Specific examples of esters of acrylic acid include alkyl acrylates (e.g., methyl acrylate, ethyl acrylate, propyl acrylate, butyl acrylate, amyl acrylate, 2-ethylhexyl acrylate, octyl acrylate, t-octyl acrylate, chloroethyl acrylate, 2-hydroxyethyl acrylate, 2,2-dimethylhydroxypropyl acrylate, 5-hydroxypentyl acrylate, trimethylolpropane monoacrylate, pentaerythrito1 monoacrylate, glycidyl acrylate, benzyl acrylate, methoxybenzyl acrylate, furfuryl acrylate and tetrahydrofurfuryfacrylate) and aryl acrylates (e.g., phenyl acrylate).

Specific examples of esters of methacrylic acid include alkyl methacrylates (e.g., methyl methacrylate, ethyl methacrylate, propyl methacrylate, isopropyl methacrylate, amyl methacrylate, hexyl methacrylate, cyclohexyl methacrylate, benzyl methacrylate, chlorobenzyl methacrylate, octyl methacrylate, 2-hydroxyethyl methacrylate, 4-hydroxybutyl methacrylate, 5-hydroxypentyl methacrylate, 2,2-dimethyl-3-hydroxypropyl methacrylate, trimethylolpropane monomethacrylate, pentaerythritol monomethacrylate, glycidyl methacrylate, furfuryl methacrylate and tetrahydrofurfuryl methacrylate); and aryl methacrylates (e.g., phenyl methacrylate, cresyl methacrylate, and naphthyl methacrylate).

Specific examples of acrylamides include acrylamide, N-alkyl acrylamides (the alkyl group thereof includes methyl, ethyl, propyl, butyl, t-butyl, heptyl, octyl, cyclohexyl, benzyl and hydroxyethyl); N-aryl acrylamides (the aryl group thereof includes phenyl, tolyl, nitrophenyl, naphthyl, hydroxyphenyl and sulfamoylphenyl); N,N-dialkyl acrylamides (the alkyl group thereof includes methyl, ethyl, butyl, isobutyl, ethylhexyl and cyclohexyl); N,N-diaryl acrylamides (the aryl group thereof includes phenyl); N-methyl-N-phenyl acrylamide; N-hydroxyethyl-N-methyl acrylamide; and N-2-acetamidoethyl-N-acetyl acrylamide.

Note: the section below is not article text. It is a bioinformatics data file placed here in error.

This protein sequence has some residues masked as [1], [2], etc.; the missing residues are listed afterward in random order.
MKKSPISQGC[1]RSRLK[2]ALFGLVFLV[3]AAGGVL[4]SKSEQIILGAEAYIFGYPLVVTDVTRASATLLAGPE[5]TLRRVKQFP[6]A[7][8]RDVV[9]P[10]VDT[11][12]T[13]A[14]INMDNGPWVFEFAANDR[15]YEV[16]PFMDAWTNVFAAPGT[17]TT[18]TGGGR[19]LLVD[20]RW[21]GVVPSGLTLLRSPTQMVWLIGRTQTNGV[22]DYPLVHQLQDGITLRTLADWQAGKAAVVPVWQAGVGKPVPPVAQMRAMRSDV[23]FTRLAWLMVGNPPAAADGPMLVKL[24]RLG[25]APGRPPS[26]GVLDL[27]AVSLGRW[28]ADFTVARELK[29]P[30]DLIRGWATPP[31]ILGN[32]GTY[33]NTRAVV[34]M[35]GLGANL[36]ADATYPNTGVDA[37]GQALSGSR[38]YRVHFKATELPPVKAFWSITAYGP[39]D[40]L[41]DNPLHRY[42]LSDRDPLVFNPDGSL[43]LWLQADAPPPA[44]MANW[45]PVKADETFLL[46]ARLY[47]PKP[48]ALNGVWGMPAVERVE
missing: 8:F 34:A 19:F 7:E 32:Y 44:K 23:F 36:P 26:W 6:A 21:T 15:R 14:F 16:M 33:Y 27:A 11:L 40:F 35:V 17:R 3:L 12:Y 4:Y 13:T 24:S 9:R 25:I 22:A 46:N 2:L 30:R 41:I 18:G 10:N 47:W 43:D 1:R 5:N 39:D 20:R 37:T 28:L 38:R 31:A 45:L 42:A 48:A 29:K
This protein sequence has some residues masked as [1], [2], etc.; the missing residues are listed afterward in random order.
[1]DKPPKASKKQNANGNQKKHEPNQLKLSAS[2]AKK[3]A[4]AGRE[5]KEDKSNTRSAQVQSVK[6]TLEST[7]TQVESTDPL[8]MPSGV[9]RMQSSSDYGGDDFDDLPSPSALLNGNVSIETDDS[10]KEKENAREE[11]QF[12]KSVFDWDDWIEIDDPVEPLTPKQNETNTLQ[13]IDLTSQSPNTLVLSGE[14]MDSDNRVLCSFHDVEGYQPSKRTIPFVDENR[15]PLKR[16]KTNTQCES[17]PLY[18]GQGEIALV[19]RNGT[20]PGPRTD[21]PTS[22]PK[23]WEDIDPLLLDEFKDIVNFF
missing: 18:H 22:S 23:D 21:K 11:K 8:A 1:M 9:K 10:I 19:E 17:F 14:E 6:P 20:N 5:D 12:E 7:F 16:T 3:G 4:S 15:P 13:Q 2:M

Specific examples of methacrylamides include methacrylamide, N-alkyl methacrylamides (the alkyl group thereof includes methyl, ethyl, t-butyl, ethylhexyl, hydroxyethyl and cyclohexyl); N-aryl methacrylamides (the aryl group thereof includes phenyl, hydroxyphenyl and sulfamoylphenyl); N,N-dialkyl methacrylamides (the alkyl group thereof includes methyl, ethyl, butyl, isobutyl, ethylhexyl and cyclohexyl); N,N-diaryl methacrylamides (the aryl group thereof includes phenyl); N-hydroxyethyl-N-methyl methacrylamide; N-methyl-N-phenyl methacrylamide; and N-ethyl-N-phenyl methacrylamide.

Specific examples of vinyl esters include vinyl butyrate, vinyl isobutyrate, vinyl trimethylacetate, vinyl diethylacetate, vinyl valerate, vinyl caproate, vinyl chloroacetate, vinyl dichloroacetate, vinyl methoxyacetate, vinyl butoxyacetate, vinyl phenylacetate, vinyl acetoacetate, vinyl lactate, vinyl-β-phenyl butyrate, vinyl cyclohexyl carboxylate, vinyl acetate, vinyl benzoate, vinyl salicylate, vinyl chlorobenzoate, vinyl tetrachlorobenzoate, and vinyl naphthoate.